Stained glass and glass fusion: More than just decoration

Vitrail et verre fusion: Bien plus que de la déco

Stained glass and glass fusion: More than just decoration

Discover our selection of glass for stained glass and fusing

A fashionable wave in modern design was the use of fusion. The decorative elements made by this technique, amaze by its beauty.

It is not always easy to find one’s way through the vastness of colors, marks, degrees of opacity and textures of glass, especially when you are new to stained glass or fusing. Between the heart’s desire and the reason, it is sometimes complicated to make a decision.

Here are our tips to guide you through this world that can be a bit confusing when you are a beginner but so exciting!

  1. Textures
  2. Opacities and colors
  3. Glass thicknesses
  1. Textures

Textured glass is when one or both sides are not smooth. The most famous textured stained glass is the so-called cathedral glass: its surface is said to be “hammered”, it presents hollows and bumps in a homogeneous way.

In general, light passes easily through textured lenses and their structure offers the advantage of “blurring” what is going on behind.

Each glass manufacturer has its own range of textured glass.

There are also “printed” glasses. Regardless of their color, they are marked with a pattern during their manufacture. These glasses are smooth on one side and printed on the other side.

  1. The colors and opacities of glass

The opacity of glass

Translucent glass, whether colored or not, lets light pass through its mass

On the contrary, an opalescent glass will block a little more or totally the light, so you will only see shadows through it.

Semi-opalescent lenses are therefore lenses that have a mixture of translucent and opalescent colors.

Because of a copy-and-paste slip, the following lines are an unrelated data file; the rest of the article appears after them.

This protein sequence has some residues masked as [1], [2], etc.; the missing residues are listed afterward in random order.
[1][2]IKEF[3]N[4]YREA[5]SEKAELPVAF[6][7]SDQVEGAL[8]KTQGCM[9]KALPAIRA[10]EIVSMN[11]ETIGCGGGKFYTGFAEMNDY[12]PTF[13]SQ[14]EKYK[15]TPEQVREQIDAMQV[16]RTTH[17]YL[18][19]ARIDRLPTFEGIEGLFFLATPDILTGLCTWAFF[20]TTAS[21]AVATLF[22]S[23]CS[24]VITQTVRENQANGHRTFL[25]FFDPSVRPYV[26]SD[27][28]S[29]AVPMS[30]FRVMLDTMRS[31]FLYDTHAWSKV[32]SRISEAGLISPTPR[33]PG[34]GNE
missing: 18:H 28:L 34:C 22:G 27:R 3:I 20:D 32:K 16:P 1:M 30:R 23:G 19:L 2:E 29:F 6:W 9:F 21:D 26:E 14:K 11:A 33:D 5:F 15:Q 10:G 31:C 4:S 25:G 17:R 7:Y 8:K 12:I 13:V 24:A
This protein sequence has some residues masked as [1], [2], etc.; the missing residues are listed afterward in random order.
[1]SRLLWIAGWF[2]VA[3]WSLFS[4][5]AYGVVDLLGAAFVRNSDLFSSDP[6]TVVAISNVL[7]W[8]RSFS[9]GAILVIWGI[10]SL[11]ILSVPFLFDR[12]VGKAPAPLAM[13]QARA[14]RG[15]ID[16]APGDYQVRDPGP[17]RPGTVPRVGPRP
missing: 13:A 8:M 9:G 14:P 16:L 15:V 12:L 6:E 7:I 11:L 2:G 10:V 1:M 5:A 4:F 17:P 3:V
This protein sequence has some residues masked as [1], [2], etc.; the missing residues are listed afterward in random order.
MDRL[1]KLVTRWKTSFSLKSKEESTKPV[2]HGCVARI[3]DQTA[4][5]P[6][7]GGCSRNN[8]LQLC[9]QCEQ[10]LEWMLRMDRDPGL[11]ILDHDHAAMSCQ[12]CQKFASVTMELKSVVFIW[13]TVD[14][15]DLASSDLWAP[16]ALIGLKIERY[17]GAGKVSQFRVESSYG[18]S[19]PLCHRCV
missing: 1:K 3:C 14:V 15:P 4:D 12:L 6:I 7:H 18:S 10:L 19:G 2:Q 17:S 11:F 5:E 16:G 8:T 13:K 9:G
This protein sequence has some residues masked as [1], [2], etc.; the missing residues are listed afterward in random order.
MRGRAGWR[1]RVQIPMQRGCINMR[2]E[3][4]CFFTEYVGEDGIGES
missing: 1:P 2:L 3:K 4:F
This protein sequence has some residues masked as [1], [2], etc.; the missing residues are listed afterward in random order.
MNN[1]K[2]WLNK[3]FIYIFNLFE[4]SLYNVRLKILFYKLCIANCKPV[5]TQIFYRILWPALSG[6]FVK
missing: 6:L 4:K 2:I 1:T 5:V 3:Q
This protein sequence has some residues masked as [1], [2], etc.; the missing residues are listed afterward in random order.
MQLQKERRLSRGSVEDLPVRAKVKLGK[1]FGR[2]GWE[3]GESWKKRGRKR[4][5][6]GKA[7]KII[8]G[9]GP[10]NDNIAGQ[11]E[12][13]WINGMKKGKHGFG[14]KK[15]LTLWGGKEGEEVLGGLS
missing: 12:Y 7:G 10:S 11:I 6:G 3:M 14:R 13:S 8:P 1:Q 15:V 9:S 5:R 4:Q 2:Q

The colors

Part of the cost of glass is determined by the products and oxides used to create the color. Thus, warm colors such as red, yellow or orange are colors that you will find a little more expensive than colorless glasses.

  1. Glass thicknesses

Sometimes a glass reference is available in different thicknesses. But why?

Generally speaking, the most commonly used thickness for a glass sheet is 3mm. You will also find thinner glasses which are most often used for the creation of jewelry or thicker glasses (over 4mm) often useful when you want to bring strength to your creation.

This is the case, for example, in the production of thermoforming plates.

A glass with a textured surface or structure can play on the thickness. This is not a problem, just make sure you use a suitable copper tape (or lead profile), i.e. a little wider than the thickness of the glass.

For example, with highly textured glass do not use a 4mm wide copper strip, you will not have enough copper folded over the edges of the glass to ensure the strength of your soldering.

You can not do without glass fusion, if you want to see the interior of your home unusual, luxurious and extraordinarily comfortable.

Would you like to have a personalized creation of stained glass and rustic chic fusion?

At SGL Furniture everything is possible!

Thanks for reading! We hope this article has helped you!
To find out more about our products, contact us at 581-990-3635 or by e-mail at We’ll be happy to advise you and, above all, create your project.

See you in our next article!

Stained glass and glass fusion: More than just decoration
Stained glass and glass fusion: More than just decoration
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